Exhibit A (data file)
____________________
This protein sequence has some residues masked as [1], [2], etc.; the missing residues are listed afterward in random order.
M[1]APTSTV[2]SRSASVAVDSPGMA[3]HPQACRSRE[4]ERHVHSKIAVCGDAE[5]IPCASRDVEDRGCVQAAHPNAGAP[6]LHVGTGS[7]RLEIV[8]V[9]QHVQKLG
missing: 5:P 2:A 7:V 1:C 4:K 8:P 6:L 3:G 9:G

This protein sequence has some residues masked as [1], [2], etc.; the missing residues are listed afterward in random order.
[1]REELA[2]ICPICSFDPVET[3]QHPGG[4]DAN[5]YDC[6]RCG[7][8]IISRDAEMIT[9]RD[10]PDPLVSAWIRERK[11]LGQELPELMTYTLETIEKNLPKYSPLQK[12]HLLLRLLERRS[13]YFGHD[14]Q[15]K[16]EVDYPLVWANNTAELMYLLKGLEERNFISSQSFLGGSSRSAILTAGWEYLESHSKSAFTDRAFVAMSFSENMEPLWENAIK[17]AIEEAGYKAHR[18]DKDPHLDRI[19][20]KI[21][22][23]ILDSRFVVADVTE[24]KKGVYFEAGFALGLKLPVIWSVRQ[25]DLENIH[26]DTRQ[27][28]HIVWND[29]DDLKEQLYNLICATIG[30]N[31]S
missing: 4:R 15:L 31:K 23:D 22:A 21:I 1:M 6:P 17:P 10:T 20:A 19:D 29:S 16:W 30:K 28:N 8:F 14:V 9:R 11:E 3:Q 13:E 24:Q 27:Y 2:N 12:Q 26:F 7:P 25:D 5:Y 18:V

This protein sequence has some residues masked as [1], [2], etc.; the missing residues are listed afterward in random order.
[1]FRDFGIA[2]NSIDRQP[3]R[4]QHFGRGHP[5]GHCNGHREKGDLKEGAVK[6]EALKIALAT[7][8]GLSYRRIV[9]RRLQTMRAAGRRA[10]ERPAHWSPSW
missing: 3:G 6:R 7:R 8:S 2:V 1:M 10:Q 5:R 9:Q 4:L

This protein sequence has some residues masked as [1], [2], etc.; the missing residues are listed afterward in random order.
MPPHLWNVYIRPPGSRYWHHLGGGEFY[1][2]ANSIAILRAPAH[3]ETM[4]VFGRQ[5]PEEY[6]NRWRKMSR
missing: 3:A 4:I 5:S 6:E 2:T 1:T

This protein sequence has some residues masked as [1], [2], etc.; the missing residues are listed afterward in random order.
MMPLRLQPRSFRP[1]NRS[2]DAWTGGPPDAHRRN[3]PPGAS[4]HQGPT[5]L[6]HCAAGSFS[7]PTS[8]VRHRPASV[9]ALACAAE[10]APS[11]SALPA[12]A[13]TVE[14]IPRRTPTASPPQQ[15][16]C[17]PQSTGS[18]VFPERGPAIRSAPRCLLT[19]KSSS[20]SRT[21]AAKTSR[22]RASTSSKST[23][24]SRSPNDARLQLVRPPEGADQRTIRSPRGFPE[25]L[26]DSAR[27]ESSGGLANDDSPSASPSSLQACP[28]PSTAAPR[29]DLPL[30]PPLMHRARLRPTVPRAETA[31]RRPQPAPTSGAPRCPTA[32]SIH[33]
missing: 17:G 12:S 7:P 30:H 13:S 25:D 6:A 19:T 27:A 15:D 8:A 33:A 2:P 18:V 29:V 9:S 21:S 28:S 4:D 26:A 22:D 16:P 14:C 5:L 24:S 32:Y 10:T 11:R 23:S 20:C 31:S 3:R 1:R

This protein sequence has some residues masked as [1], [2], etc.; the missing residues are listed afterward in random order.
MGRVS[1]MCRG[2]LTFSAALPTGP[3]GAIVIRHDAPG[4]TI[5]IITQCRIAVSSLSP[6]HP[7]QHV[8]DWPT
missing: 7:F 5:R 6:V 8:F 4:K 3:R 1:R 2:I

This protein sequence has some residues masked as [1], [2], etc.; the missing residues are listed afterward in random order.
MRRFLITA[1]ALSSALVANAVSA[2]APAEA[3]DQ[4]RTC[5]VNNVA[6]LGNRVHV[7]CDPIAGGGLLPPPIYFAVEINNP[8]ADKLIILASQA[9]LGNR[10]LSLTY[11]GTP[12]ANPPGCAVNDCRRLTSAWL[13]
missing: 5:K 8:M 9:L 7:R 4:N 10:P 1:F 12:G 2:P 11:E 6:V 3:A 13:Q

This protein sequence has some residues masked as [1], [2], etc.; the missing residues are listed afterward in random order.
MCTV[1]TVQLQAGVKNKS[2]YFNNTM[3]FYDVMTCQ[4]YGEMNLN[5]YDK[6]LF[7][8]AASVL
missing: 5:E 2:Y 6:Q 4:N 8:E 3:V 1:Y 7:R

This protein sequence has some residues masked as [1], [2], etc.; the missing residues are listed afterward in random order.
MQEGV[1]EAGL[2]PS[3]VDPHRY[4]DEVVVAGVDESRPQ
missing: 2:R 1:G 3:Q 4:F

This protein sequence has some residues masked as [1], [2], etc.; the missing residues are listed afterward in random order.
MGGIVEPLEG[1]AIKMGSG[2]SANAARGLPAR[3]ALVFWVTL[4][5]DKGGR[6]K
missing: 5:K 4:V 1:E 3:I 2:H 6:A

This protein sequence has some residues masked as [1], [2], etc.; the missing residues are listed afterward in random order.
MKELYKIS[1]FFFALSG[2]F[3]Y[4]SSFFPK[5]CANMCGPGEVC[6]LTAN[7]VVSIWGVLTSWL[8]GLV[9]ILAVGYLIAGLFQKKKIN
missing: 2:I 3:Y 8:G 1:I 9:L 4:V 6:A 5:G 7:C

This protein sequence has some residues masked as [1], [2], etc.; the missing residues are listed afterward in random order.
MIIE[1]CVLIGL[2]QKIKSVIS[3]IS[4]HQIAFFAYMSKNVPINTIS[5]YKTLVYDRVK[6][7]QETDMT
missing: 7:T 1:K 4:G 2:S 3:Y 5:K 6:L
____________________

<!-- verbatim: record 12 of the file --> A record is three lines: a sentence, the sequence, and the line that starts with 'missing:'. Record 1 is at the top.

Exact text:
This protein sequence has some residues masked as [1], [2], etc.; the missing residues are listed afterward in random order.
MIIE[1]CVLIGL[2]QKIKSVIS[3]IS[4]HQIAFFAYMSKNVPINTIS[5]YKTLVYDRVK[6][7]QETDMT
missing: 7:T 1:K 4:G 2:S 3:Y 5:K 6:L